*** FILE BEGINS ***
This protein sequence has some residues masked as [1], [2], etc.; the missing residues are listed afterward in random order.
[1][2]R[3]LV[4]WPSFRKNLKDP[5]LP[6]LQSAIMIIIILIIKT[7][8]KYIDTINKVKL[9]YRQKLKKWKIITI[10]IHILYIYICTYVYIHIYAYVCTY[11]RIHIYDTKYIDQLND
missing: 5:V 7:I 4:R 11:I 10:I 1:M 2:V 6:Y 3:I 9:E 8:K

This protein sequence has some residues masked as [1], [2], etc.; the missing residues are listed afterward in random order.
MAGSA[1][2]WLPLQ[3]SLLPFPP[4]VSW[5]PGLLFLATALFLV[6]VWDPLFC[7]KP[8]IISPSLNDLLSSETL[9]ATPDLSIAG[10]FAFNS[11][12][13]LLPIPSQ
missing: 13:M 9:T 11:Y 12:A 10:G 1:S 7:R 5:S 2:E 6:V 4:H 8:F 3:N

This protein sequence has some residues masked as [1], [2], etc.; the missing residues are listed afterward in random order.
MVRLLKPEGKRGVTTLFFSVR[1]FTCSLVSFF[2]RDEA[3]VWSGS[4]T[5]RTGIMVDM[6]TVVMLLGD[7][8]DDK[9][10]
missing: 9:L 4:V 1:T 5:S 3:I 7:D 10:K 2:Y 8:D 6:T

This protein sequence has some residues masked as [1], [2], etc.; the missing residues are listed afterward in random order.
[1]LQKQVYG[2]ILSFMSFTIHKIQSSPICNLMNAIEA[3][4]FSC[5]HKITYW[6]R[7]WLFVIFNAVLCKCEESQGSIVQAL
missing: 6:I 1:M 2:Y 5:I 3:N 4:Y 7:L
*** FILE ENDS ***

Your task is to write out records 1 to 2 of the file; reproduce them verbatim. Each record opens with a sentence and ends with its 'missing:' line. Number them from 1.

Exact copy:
This protein sequence has some residues masked as [1], [2], etc.; the missing residues are listed afterward in random order.
[1][2]R[3]LV[4]WPSFRKNLKDP[5]LP[6]LQSAIMIIIILIIKT[7][8]KYIDTINKVKL[9]YRQKLKKWKIITI[10]IHILYIYICTYVYIHIYAYVCTY[11]RIHIYDTKYIDQLND
missing: 5:V 7:I 4:R 11:I 10:I 1:M 2:V 6:Y 3:I 9:E 8:K

This protein sequence has some residues masked as [1], [2], etc.; the missing residues are listed afterward in random order.
MAGSA[1][2]WLPLQ[3]SLLPFPP[4]VSW[5]PGLLFLATALFLV[6]VWDPLFC[7]KP[8]IISPSLNDLLSSETL[9]ATPDLSIAG[10]FAFNS[11][12][13]LLPIPSQ
missing: 13:M 9:T 11:Y 12:A 10:G 1:S 7:R 5:S 2:E 6:V 4:H 8:F 3:N